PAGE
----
The Lifehacker feed has a feature using which you can subscribe only to certain tags, or exclude certain tags. WordPress.com offers a similar feature albeit only for category inclusion. For example, the feed corresponding to the bookmarks category for my blog can be accessed using https://abaditya.com/category/bookmarks/feed/. This can be useful when subscribers want to filter the content right at the feed level, though the support for the exclude feature would have been quite useful too.
Once I settled on del.icio.us as my online bookmarking service of choice, and set it up for daily link posts to the blog along with the easy to use Firefox extension, I have posted very little content of my own. However, now that I have my own domain, it is time to take another look at this situation. The link posts do serve as a daily browsing round up for me, but may not have much utility for others. However, it is probably better to separate the publishing medium for this, and there are quite a few available.
To this end, I have decided to stop daily link posts to this blog. In case you want to check out my del.icio.us links, you can either use the del.icio.us widget on the blog sidebar, visit my tumblog, check out my friendfeed or just go to my profile on del.icio.us directly. This should help in keeping my blog somewhat cleaner. Of course if there are interesting links, I’ll post on them right here.
In addition to this, I have also updated the "About me" section with links to my various profiles on different social networks and online services, so that you know where to find me on which service. If you are a Google Reader user, I share a fair number of articles on Google Reader from a wide variety of sites, including web comics, technology, software, trivia etc. You can also find me on twitter.
Now to start posting some new content. Firefox 3 beta 3 is out, and should make for a nice follow up to my Firefox 3 beta extension compatibility workaround post (which is incidentally the most popular post for my blog by a long margin, thanks to Google).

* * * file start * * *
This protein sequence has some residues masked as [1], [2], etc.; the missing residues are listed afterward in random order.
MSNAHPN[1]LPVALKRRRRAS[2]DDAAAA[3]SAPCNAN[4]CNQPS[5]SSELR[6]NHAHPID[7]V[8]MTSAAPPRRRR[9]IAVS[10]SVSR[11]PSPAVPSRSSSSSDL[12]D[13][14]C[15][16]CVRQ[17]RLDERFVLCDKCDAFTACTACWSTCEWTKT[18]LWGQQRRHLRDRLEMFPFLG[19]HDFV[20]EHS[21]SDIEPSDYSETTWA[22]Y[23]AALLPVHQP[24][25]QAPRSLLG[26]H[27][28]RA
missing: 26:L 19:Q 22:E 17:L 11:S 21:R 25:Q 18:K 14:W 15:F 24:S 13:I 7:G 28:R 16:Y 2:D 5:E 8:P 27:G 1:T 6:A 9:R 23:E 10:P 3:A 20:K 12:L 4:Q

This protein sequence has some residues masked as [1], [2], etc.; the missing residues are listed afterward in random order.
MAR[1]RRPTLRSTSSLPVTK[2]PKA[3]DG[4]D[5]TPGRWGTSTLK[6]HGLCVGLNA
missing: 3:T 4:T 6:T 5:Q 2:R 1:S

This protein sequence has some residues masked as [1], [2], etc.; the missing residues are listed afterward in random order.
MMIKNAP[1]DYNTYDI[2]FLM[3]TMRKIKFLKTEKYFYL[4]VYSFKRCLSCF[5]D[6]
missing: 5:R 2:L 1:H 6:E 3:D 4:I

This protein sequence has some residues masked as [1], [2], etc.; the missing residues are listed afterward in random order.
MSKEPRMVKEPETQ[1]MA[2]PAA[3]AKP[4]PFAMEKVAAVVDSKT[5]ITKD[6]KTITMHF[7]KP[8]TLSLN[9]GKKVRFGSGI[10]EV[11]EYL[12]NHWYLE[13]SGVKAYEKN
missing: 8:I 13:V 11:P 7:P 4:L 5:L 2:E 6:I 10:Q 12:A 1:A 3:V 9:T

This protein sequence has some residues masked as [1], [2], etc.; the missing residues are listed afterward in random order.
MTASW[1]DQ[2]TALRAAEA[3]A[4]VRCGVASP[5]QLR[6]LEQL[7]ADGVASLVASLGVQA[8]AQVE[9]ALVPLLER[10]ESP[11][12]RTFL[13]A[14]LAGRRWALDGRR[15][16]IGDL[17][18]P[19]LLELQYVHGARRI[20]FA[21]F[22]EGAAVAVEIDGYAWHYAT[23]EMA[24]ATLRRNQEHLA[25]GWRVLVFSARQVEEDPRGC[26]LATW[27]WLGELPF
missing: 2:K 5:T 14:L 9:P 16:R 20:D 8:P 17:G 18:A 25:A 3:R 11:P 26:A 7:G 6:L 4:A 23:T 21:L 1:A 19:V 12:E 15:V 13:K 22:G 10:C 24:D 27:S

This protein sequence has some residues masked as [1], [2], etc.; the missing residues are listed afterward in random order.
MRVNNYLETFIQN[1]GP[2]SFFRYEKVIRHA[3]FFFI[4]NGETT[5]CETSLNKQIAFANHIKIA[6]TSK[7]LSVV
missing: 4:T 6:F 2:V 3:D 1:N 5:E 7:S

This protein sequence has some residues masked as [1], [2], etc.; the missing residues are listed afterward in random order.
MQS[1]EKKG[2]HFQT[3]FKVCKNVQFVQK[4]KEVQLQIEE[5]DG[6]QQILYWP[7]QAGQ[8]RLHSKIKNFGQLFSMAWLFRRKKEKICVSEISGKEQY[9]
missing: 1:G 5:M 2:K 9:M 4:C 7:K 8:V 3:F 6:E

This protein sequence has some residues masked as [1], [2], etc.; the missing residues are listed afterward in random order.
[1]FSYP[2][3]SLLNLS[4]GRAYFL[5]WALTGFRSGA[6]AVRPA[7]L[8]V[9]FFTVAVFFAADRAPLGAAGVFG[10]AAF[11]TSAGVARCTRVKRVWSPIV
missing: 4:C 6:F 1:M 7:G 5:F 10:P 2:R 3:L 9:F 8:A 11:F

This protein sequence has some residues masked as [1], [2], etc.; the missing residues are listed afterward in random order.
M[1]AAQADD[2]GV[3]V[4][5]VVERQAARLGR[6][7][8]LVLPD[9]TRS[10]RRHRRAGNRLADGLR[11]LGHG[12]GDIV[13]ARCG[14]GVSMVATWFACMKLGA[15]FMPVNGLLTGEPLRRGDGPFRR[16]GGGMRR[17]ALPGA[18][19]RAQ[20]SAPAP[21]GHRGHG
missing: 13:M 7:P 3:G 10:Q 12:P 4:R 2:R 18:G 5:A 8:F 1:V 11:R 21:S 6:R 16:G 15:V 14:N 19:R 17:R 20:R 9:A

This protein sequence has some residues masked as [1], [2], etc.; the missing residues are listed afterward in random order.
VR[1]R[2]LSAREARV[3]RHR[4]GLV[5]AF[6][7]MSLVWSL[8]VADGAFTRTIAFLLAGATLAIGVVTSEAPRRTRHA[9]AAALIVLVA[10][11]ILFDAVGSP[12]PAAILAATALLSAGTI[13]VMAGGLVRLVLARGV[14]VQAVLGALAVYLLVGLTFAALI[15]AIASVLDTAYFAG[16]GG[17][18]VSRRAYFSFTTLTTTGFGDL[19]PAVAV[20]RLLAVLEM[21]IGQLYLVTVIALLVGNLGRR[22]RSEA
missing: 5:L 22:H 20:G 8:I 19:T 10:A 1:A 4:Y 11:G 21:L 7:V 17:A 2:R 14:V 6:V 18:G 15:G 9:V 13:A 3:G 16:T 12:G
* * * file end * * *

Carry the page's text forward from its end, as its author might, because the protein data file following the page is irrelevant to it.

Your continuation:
I finally got my own domain – http://abaditya.com. Getting the domain upgrade is a pretty simple process on wordpress.com. There are quite a few people who have shared their domain upgrade/mapping experiences, including the impact on the additional URL. I also checked out the Technorati FAQs, and found some information regarding possible steps after the blog URL change.
Coming back to the domain mapping procedure, I did have a slight confusion with the domain upgrade interface, but managed to get it done after a false start. I followed the instructions in the FAQs for the domain mapping and checked for my domain of choice. It was available, and I chose to purchase the upgrade, which took me to the PayPal page. I made the payment, and landed back on the domain upgrade page thinking that the process was complete, and waited happily for a couple of days for the domain to be operational.
However, the domain list did not have any additions, and I started to wonder what the matter was. I also noticed that I had 15 credits available. So, I tried another domain check and it said that the same domain that I had applied for earlier, was available. So, I opted for the upgrade once again, and this time got a sign up form which I filled up and had my domain up and running in a short while. I also got a customer number for the domain registrar. As the domain registration is handled automatically, but by a different site, the login information is not directly available. Instead I had to use the customer number and reset the password on the domain registration site, and set up a new password through the usual email process. The instructions are provided after registration in the domain upgrade page itself along with a link to manage domains.
I also set up a Google Apps account so that I could enable email for the new domain. This process has also been simplified by the wordpress folks with clear instructions in the FAQs, and setting it up is just a few clicks away. The other thing to do was to set up the new domain as the default, with the older (xxx.wordpress.com) set up to redirect to the new domain.
Apart from the impact of the domain change on Technorati and search engines, there were quite a lot of sites where I had to update my blog URL – social networks like Linkedin and facebook along with update to the feedburner feed I had set up. There are still some sites remaining to be updated, and I hope to get them in order as and when I recall them (one of the problems with having too many accounts).